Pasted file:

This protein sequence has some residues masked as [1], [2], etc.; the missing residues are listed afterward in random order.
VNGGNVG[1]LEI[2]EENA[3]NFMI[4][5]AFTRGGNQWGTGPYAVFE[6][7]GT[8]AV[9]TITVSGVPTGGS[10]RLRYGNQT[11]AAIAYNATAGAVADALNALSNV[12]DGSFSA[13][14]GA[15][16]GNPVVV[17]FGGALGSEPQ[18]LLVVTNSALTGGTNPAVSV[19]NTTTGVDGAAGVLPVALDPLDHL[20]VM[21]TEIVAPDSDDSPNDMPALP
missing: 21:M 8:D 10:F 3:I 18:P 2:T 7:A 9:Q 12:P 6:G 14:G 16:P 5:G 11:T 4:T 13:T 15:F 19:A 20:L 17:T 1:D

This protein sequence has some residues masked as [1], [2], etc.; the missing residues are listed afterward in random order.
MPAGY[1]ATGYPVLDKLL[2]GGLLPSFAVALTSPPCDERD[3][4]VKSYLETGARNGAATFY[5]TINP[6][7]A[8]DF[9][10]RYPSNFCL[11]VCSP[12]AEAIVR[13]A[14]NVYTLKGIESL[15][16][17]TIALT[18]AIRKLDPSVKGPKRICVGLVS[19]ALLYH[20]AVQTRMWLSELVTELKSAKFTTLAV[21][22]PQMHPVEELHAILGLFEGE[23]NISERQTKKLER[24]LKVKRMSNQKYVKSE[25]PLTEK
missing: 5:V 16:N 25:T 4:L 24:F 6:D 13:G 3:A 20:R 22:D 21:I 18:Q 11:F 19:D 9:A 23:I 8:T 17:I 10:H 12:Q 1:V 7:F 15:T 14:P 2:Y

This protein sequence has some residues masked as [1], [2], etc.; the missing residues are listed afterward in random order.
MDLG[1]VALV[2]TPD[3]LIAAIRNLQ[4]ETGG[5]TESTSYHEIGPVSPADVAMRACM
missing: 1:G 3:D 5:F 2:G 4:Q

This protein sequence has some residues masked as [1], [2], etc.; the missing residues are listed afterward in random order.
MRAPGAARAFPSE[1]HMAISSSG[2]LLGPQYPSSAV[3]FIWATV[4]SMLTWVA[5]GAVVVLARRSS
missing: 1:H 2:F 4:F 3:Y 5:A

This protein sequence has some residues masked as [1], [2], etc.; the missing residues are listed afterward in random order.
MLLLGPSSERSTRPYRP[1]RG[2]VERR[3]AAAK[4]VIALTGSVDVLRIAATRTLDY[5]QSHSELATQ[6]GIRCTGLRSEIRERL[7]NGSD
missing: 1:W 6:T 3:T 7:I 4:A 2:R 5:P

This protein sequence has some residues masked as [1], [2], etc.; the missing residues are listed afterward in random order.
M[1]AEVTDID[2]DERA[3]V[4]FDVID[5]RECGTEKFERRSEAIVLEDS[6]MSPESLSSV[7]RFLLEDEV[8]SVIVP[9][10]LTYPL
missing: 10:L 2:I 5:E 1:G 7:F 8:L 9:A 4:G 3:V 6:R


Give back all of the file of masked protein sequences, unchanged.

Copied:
This protein sequence has some residues masked as [1], [2], etc.; the missing residues are listed afterward in random order.
VNGGNVG[1]LEI[2]EENA[3]NFMI[4][5]AFTRGGNQWGTGPYAVFE[6][7]GT[8]AV[9]TITVSGVPTGGS[10]RLRYGNQT[11]AAIAYNATAGAVADALNALSNV[12]DGSFSA[13][14]GA[15][16]GNPVVV[17]FGGALGSEPQ[18]LLVVTNSALTGGTNPAVSV[19]NTTTGVDGAAGVLPVALDPLDHL[20]VM[21]TEIVAPDSDDSPNDMPALP
missing: 21:M 8:D 10:F 3:I 18:P 2:T 7:A 9:Q 12:P 6:G 14:G 16:P 5:G 11:T 4:T 13:T 15:F 19:A 20:L 17:T 1:D

This protein sequence has some residues masked as [1], [2], etc.; the missing residues are listed afterward in random order.
MPAGY[1]ATGYPVLDKLL[2]GGLLPSFAVALTSPPCDERD[3][4]VKSYLETGARNGAATFY[5]TINP[6][7]A[8]DF[9][10]RYPSNFCL[11]VCSP[12]AEAIVR[13]A[14]NVYTLKGIESL[15][16][17]TIALT[18]AIRKLDPSVKGPKRICVGLVS[19]ALLYH[20]AVQTRMWLSELVTELKSAKFTTLAV[21][22]PQMHPVEELHAILGLFEGE[23]NISERQTKKLER[24]LKVKRMSNQKYVKSE[25]PLTEK
missing: 5:V 16:N 25:T 4:L 24:F 6:D 13:G 3:A 20:R 22:D 21:I 18:Q 11:F 19:D 9:A 23:I 8:T 17:I 10:H 12:Q 1:V 7:F 15:T 14:P 2:Y

This protein sequence has some residues masked as [1], [2], etc.; the missing residues are listed afterward in random order.
MDLG[1]VALV[2]TPD[3]LIAAIRNLQ[4]ETGG[5]TESTSYHEIGPVSPADVAMRACM
missing: 1:G 3:D 5:F 2:G 4:Q

This protein sequence has some residues masked as [1], [2], etc.; the missing residues are listed afterward in random order.
MRAPGAARAFPSE[1]HMAISSSG[2]LLGPQYPSSAV[3]FIWATV[4]SMLTWVA[5]GAVVVLARRSS
missing: 1:H 2:F 4:F 3:Y 5:A

This protein sequence has some residues masked as [1], [2], etc.; the missing residues are listed afterward in random order.
MLLLGPSSERSTRPYRP[1]RG[2]VERR[3]AAAK[4]VIALTGSVDVLRIAATRTLDY[5]QSHSELATQ[6]GIRCTGLRSEIRERL[7]NGSD
missing: 1:W 6:T 3:T 7:I 4:A 2:R 5:P

This protein sequence has some residues masked as [1], [2], etc.; the missing residues are listed afterward in random order.
M[1]AEVTDID[2]DERA[3]V[4]FDVID[5]RECGTEKFERRSEAIVLEDS[6]MSPESLSSV[7]RFLLEDEV[8]SVIVP[9][10]LTYPL
missing: 10:L 2:I 5:E 1:G 7:F 8:L 9:A 4:G 3:V 6:R